Trying to make a doctor's appointment when you're sick, in pain or short on time can be an aggravating process, so in 2007, ZocDoc debuted its web-based appointment system that allows users to schedule a visit when its convenient for them. Back in November, ZocDoc — Doctor Appointments Online! hit the App Store, but since the service is still growing, it's not surprising that ZocDoc isn't a household name yet.
Doctors are required to opt-in to the service, so it's possible that the app won't find any near your home. ZocDoc does have wider databases of participating doctors — from dentists to GPs to physical therapists — in the cities that offer in-app appointment booking, currently available in New York City, Washington D.C., San Francisco, Chicago, Dallas and Los Angeles. But that doesn't mean the app is truly comprehensive. I searched Chicago practitioners for a variety of specialties — users can pinpoint the type of doctor they're looking for and the reason for the appointment — but the app came up with limited results for cardiologists and nephrologists, and offered no results for psychiatry.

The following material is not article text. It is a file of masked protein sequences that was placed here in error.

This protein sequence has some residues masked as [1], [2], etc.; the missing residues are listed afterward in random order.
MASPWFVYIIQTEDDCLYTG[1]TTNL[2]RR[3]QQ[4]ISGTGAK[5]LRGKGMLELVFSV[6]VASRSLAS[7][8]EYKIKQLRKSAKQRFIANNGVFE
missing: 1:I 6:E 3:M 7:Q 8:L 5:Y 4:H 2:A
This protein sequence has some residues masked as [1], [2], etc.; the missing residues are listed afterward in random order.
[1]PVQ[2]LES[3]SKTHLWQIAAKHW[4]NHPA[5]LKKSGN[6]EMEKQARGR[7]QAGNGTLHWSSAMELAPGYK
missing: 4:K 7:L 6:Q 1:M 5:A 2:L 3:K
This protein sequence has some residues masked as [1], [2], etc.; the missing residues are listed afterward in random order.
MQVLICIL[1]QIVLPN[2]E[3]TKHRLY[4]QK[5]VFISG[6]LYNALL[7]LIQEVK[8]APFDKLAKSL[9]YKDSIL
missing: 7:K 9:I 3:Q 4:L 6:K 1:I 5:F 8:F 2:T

Patients can also specify what day and time they'd like to make an appointment. Results will show tappable times available for a specific doctor, or the next available time if the practitioner is booked. To make an appointment, users will need to create a profile and specify if they will be paying out of pocket or using insurance. Once you create your ZocDoc account, you can track your appointments in-app.
Users with accounts can also leave ratings and reviews in-app. Every result displays a star-rating, and the app provides professional information for each doctor, including a professional statement, education, hospital affiliations, certifications and awards. The only reviews included in the app are from other ZocDoc users, and doctors must confirm that the patient actually attended the appointment to help guarantee the accuracy of the information provided.
I'd prefer that ZocDoc — Doctor Appointments Online! offer more search filters, such as by language, gender or even name, but I have high hopes for the service's expansion nationwide.